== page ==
Women’s rights have always been the bane of contention between the Middle East and the Western world. With every passing generation women are acquiring equal rights, but in almost all Middle Eastern countries women have little to no rights. This is partly due to the varying interpretations of Quran, just as the Christian Bible is interpreted in many different ways: personal, scholarly, literal, or historical. In some interpretations women are revered, but in others women are treated as possessions. They do not have the rights of education, free speech, or voting. Women are forced into arranged marriages at young ages. In some cases young girls are used as payment for a crime committed by a family member, in a practice called bride price. All of these practices are demonstrated through the book Shabanu, by Suzanne Fisher Staples, which follows the life of a young Pakistani girl who lives in Cholistan Desert. The story focuses on Shabanu’s coming of age and her future arranged marriage. At twelve years old, Shabanu is not interested in marriage; she enjoys her free desert life content tending to the animals that her family raises. Through out the book, Shabanu struggles with the expectations of her culture and its incongruence with her free, strong, and intelligent personality. She seeks both answers to her own questions and a way to escape. Aspects of the Middle East culture are revealed through Shabanu proving that women are at the powerless bottom of the social hierarchy in most of the Middle East.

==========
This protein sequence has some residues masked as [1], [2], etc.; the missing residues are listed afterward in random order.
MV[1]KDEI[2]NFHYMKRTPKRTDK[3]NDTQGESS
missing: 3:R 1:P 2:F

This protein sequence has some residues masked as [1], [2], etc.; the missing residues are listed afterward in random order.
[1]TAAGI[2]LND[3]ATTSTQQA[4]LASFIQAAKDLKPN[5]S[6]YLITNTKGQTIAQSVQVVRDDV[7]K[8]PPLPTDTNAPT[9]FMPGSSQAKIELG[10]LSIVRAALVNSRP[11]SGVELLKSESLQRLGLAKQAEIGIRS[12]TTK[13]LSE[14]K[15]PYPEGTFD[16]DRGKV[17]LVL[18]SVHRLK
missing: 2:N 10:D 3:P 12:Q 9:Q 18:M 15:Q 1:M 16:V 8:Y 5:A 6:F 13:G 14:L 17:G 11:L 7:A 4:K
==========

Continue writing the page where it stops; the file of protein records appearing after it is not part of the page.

In Middle Eastern culture it is customary that men and women are brought together through arranged marriages. Girls, once they come of age, are married off to the man that will be the most beneficial to the family’s interests. In Shabanu’s case she is originally betrothed to a relatively wealthy distant cousin who has land that is irrigated and fertile. “Murad would have learned to love you for your intelligence and hard work.” (Staples 207) This quote shows that love is only incidental to the main objective of the union, which is being of service to the husband. This is seen in the statement that Murad would have “learned” to love Shabanu, which means that he did not love her before the engagement was made and is further illuminated by the commercial aspects of the qualities of value: intelligence and work ethic. Much as one would choose a working dog or a slave. Arranged marriages – despite seeming cruel in western culture can have huge advantages: if the daughter was to marry a wealthier man then it could bring great prosperity to the family, as seen in the case of Shabanu. This by no means indicates that arranged marriages are safe or acceptable. A women who is in love with the man she is marring and knows him ahead of time, has a far smaller chance of being beaten or mutilated once married, which is what happens to many women forced into arranged marriages. The continued acceptance of arranged marriage demonstrates how lowly women are considered in Middle Eastern culture. By being used to increase the family status or assets, they are objectified. When they are left to their husband’s bidding and are not allowed to challenge the status quo, it is clear that women are at the bottom of the social hierarchy of the culture.